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Neon Tommy - Annenberg digital news

Los Angeles Triumphs In City-Wide Fracking Ban

Alina Evans |
March 4, 2014 | 8:25 p.m. PST


About 280 people attended the first committee vote on the fracking ban. (Alina Evans, Neon Tommy)
About 280 people attended the first committee vote on the fracking ban. (Alina Evans, Neon Tommy)
We did it.

Sanity triumphed over greed. The Los Angeles City Council on Friday, February 28th, approved the Moratorium on Hydraulic Fracturing, aka fracking, despite intense pressure from L.A. pro-business groups and the Western States Petroleum Association.

Fracking is the oil and gas retrieval process that injects water, sand and toxic chemicals deep into layers of rock. L.A. is the first city in California, and the largest city in the country, to ban fracking and related activities until oil companies can prove that they are not harming public safety or contaminating groundwater.

SEE ALSO:  Los Angeles Residents Rejoice City Council's Fracking Moratorium

As an intern at Food & Water Watch, I have been working alongside the three people who inspired this bill. We believed that we had about two more months before it would be placed on the agenda at City Hall to be voted on. A huge amount of work had gone into gaining support from City Council members—speaking with community groups, gaining backing from neighborhood councils, church groups, etc. To our surprise, there was so much pressure at a related City Hall meeting last Friday that the council president, Herb Wesson, scheduled the vote for this week. When I heard this news, I felt ill. We weren’t ready, and were unsure if the bill would make it through the first committee vote.  

After a weekend of hard work on behalf of Food & Water Watch, partner organizations, and countless individuals from the community, about 280 people attended the first committee vote on Tuesday, by Planning and Land Use Management (PLUM).

To our disbelief and pleasure, it passed unanimously. A week beforehand, I had thought the bill would be dead at that stage. After passing through PLUM, the bill was scheduled for a full council vote on Friday. It was hard to accept that this fight was going to be won or lost so quickly. 

(Alina Evans, Neon Tommy)
(Alina Evans, Neon Tommy)

Friday morning at 9:00 a.m., a press conference was held inside City Hall. Council members Paul Koretz and Mike Bonin, who co-sponsored the bill, spoke passionately about the reasons the bill needed to pass on Friday. Bonin stressed that there is something wrong with allowing oil and gas companies to use millions of gallons of water to frack when California is in the midst of one of it’s worst droughts. He also made a point about injecting water and chemicals into the ground of a city prone to earthquakes. 

In his own words, “Something is wrong with that!”

The council members said they hoped to pass the ban in L.A., and have a similar ban pass in the California state legislature. Currently, state Senators Holly Mitchell (D-Los Angeles) and Mark Leno (D-San Francisco) are sponsoring a bill to place a moratorium on all of California.



The press conference and council vote drew people from all over L.A. Buses of people came from the West Adams community, where a new drilling site just opened. Students from the USC Environmental Affairs Organization came to support the ban; there are currently two wells within walking distance of USC.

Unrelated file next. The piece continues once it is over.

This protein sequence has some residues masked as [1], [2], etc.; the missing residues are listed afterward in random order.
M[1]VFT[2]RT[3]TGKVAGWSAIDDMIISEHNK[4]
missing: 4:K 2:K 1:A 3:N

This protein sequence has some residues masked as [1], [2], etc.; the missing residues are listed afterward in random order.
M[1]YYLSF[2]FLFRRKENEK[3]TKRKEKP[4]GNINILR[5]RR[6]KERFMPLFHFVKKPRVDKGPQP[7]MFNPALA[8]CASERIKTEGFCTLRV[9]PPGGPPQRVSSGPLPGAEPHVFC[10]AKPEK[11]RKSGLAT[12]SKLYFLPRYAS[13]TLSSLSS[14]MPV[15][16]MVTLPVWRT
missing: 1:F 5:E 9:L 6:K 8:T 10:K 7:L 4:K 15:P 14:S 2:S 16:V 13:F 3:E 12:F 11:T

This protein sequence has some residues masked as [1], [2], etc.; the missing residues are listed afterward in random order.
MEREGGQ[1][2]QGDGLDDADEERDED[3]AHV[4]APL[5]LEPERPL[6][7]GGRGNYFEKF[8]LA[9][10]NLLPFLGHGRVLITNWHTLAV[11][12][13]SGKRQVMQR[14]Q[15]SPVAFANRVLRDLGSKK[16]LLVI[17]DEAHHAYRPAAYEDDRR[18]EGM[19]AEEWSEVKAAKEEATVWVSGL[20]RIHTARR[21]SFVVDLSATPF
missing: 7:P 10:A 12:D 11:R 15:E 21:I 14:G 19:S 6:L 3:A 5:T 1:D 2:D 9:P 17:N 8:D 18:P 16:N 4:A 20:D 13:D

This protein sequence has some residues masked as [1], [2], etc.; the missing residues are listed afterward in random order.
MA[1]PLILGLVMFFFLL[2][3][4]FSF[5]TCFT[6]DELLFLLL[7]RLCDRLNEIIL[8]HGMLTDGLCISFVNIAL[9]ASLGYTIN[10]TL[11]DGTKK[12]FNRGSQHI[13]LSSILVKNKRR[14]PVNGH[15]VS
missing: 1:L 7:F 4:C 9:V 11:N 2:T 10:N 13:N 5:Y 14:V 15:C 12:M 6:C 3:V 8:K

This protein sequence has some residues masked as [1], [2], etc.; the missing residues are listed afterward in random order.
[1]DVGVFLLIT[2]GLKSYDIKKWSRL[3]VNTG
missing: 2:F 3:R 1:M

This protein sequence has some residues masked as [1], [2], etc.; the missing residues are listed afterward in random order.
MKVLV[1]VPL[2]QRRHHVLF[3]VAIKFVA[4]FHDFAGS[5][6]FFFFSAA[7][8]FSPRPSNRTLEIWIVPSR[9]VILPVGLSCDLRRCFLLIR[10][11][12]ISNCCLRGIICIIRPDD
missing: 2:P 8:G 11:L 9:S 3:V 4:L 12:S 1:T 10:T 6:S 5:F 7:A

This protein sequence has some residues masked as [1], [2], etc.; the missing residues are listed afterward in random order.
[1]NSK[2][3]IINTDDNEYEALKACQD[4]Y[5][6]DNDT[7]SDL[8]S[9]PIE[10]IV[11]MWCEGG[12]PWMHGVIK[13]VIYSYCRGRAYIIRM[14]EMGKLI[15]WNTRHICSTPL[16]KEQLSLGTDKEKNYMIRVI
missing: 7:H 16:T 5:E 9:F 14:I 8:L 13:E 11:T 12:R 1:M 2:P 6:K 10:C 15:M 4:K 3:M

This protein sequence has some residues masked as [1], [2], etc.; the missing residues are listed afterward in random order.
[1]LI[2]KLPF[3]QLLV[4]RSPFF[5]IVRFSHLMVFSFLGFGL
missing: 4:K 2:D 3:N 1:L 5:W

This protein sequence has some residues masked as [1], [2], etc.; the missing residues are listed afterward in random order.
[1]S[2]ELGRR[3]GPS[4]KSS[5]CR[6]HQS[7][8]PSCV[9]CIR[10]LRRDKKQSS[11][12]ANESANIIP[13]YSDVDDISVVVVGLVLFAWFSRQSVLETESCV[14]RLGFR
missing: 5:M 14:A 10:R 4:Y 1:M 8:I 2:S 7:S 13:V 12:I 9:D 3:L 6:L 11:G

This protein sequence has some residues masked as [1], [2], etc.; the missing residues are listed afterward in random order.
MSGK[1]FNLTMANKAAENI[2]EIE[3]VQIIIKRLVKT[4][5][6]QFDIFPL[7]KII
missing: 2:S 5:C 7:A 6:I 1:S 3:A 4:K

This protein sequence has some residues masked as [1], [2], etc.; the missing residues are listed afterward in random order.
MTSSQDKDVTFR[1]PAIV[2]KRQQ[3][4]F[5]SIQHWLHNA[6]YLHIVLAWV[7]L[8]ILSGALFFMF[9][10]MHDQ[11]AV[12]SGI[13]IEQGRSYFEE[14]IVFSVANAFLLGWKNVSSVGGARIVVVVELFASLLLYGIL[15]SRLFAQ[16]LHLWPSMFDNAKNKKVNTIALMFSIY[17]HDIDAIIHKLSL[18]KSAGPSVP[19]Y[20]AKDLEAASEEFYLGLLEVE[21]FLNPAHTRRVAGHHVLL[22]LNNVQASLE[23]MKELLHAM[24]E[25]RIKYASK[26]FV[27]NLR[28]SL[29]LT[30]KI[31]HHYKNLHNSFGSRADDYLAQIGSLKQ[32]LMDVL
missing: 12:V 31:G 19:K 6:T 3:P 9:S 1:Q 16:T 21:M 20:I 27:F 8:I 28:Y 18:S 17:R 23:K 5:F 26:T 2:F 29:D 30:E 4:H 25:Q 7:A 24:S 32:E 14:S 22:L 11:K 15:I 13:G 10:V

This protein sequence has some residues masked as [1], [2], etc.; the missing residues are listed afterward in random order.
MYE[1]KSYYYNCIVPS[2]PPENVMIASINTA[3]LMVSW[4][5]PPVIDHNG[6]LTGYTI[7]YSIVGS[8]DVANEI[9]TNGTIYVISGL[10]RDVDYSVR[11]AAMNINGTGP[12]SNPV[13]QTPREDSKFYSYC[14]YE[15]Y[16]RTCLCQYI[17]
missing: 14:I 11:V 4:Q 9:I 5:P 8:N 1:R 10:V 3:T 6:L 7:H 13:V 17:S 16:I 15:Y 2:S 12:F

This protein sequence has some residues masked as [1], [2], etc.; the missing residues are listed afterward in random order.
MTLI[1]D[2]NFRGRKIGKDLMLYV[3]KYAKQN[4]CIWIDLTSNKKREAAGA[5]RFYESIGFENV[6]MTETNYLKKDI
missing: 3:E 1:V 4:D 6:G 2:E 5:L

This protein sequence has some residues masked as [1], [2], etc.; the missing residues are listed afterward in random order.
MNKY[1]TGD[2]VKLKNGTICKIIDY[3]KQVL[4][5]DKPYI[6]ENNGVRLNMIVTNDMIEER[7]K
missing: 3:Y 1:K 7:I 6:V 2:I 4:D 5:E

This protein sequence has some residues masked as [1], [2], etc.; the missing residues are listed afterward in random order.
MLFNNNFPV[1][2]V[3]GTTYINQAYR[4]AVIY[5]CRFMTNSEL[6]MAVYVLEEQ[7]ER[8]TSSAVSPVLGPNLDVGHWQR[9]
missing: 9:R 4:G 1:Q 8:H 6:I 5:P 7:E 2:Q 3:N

SEE ALSO:  Gas-Holes: Acidizing Continues To Threaten USC-Area Residents

In total, about 300 people showed up for the vote. There were not enough seats, but that didn’t stop more people from filing into the room. I don’t spend a lot of time in the City Council voting chamber, but my guess is that this is a rare occurrence. The excitement and tension coming from the large audience was palpable. When agenda item #13, the L.A. moratorium on fracking, came up, five of the fifteen council members were not in their seats. This made me uneasy. The vote was about to take place, and it was apparent that five council members were not supportive of the bill. However, after what seemed like an eternity, two large screens in the front of the room displayed the names of the 10 council members present and their votes on the motion: unanimous in favor of the moratorium. Joy erupted from the crowd who had come in hopes of celebrating this decision, disrupting the City Hall voting chamber with their loud cheers and excitement.

(Alina Evans, Neon Tommy)
(Alina Evans, Neon Tommy)
The city of L.A. is the largest city in the country, and the first city in California, to ban fracking. Unfortunately, the Inglewood oil field in Culver City, the largest urban oil field in the United States, is outside L.A. city limits. My hope is that a county-level ban is next, but before that can happen the city bill must be finalized. The city attorney has to approve the language in the bill, and then there will be another council vote before it is implemented. 

I have high expectations for the anti-fracking movement in California. The Los Angeles ban adds momentum to an already powerful and energetic movement. Most Californians oppose fracking, and legislators are feeling the heat, either from their constituents or from the methane released from fracking wells in their districts. The fact that five city council members abstained from the vote makes a loud statement. Even though they were not supportive of the bill, they recognized that there was so much public support that voting no would have reflected poorly upon them. Voting against the safety of constituents, in favor of corporate interests, is not looked on kindly.

Fight on California, fight on.


Reach Contributor Alina Evans here. Check out more videos of the historic decision here and here.



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